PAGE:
Linked by Eugenia Loli on Fri 14th Sep 2007 23:08 UTC
General Development As a system administrator, you run across numerous challenges and problems. Managing users, disk space, processes, devices, and backups can cause many system administrators to lose their hair, good humor, or sanity. Shell scripts can help, but they often have frustrating limitations. This is where a full-featured scripting language, such as Python, can turn a tedious task into an easy one. Python is a scripting language that looks like it was made for system administrators.
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RE[4]: +1 for Perl
by Geoff Gigg on Sat 15th Sep 2007 15:23 UTC in reply to "RE[3]: +1 for Perl"
Geoff Gigg
Member since:
2006-01-21

I tried to take that route when converting a major system from Unix to Linux. The Unix system used Posix shell, and I thought the best approach would be to use bash with the Posix compliant switch turned on. Unfortunately, that was too limiting. There were several key features that were not present in the bash sh mode but did have an analogue in plain bash. Plus the fact that most Linux stuff was set to run bash by default, it meant I was continually having to be very sure what I was mixing. I finally bit the bullet and converted every script to bash. I guess I could have taken another approach, but this was more direct and made me happier in the long run.

(Not to mention that there are all sorts of other incompatibilities between Unix and Linux utilities that had to taken care of.)

I used C when required for speed or library calls, but no other scripting language. I did not want to introduce another tool unless absolutely necesary. Shell script can be verbose, but it can also be very nicely formatted and readable if you take the time.

If had to do it over again without the time constraints, maybe I would have chosen a scripting language to make it more portable in the future. But time always forces a less than ideal solution!

Reply Parent Score: 1

RE[5]: +1 for Perl
by Doc Pain on Sun 16th Sep 2007 15:57 in reply to "RE[4]: +1 for Perl"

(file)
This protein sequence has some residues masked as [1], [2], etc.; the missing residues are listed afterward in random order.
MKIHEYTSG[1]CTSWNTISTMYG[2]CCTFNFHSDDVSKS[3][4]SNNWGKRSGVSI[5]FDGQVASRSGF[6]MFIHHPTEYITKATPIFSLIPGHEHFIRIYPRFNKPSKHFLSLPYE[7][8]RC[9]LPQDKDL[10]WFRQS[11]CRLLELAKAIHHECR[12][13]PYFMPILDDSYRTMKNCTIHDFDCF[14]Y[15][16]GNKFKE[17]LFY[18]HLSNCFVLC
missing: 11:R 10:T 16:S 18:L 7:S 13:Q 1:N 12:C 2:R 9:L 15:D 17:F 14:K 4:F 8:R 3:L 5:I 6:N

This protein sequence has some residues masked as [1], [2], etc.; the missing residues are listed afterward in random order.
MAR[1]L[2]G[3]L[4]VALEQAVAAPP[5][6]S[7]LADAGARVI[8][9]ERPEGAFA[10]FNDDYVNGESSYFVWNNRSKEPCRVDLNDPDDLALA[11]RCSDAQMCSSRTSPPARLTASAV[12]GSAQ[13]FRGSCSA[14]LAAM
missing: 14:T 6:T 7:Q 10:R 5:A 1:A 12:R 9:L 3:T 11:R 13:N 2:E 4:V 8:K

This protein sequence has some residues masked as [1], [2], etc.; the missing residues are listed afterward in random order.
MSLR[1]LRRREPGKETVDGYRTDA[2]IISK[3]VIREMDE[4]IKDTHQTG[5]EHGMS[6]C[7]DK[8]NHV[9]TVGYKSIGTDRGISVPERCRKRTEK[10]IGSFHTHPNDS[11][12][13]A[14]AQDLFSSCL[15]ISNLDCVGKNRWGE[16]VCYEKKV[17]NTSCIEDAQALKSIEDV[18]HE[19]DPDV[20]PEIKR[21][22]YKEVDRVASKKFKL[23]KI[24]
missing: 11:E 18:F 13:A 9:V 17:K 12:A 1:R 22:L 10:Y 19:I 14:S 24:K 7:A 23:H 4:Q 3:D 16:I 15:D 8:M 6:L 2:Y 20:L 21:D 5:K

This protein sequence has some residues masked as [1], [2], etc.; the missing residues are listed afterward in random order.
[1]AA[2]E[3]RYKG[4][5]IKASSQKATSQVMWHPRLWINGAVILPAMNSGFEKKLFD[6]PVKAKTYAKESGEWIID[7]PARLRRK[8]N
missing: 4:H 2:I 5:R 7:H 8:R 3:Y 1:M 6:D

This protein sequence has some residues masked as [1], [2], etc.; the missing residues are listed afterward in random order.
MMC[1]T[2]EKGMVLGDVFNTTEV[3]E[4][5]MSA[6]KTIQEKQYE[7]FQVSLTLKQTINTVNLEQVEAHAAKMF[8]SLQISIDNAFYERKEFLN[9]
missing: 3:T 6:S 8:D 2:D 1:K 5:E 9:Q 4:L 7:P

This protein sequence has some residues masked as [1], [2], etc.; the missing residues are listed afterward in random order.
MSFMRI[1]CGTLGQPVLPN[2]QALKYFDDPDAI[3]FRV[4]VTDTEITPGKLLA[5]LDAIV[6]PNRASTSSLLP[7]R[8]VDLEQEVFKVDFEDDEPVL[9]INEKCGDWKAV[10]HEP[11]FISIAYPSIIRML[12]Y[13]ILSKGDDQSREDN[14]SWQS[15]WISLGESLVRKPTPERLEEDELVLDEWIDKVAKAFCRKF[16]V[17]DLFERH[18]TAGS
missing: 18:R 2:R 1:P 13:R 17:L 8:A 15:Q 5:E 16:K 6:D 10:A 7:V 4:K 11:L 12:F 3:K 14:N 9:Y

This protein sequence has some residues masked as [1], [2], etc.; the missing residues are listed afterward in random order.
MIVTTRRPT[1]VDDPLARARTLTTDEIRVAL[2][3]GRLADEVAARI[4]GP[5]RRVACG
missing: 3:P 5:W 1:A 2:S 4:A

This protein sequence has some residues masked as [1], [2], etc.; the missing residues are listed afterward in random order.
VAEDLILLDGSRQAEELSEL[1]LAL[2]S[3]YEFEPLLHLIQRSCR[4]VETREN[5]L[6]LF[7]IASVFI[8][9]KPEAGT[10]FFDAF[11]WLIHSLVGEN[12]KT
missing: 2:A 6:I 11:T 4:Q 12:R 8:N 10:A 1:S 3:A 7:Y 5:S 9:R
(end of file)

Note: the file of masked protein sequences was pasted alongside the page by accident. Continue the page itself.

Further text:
Doc Pain Member since:
2006-10-08

Regarding your explaination, I surely would have taken the same way because bash (as /bin/bash) is the standard shell in Linux.

"(Not to mention that there are all sorts of other incompatibilities between Unix and Linux utilities that had to taken care of.)"

Good to see some UNIXes having a GNU userland. :-)

"I used C when required for speed or library calls, but no other scripting language. I did not want to introduce another tool unless absolutely necesary. "

I completely agree with the last sentence. While using additional scripting languages for system purposes may be a great learning approach with a massive gain of knowledge, it can lead to problems while you begin to assume the presence of a particular scripting interpreter on a system. And when you rely on it at startup time, you may fall back to maintenance mode and start searching for the reason of the interruption inside the startup procedures...

Use the right tool for every task. First, use the tools that you have at the most minimal level, and when you cross their border, then introduce other tools.

"Shell script can be verbose, but it can also be very nicely formatted and readable if you take the time."

Just have a look at the startup mechanisms of the BSDs available for x86 (FreeBSD, OpenBSD, NetBSD). Here, you will see sh scripts that are a joy to read (meaningful identifiers, well formatted text, comments etc.).

Reply Parent Score: 2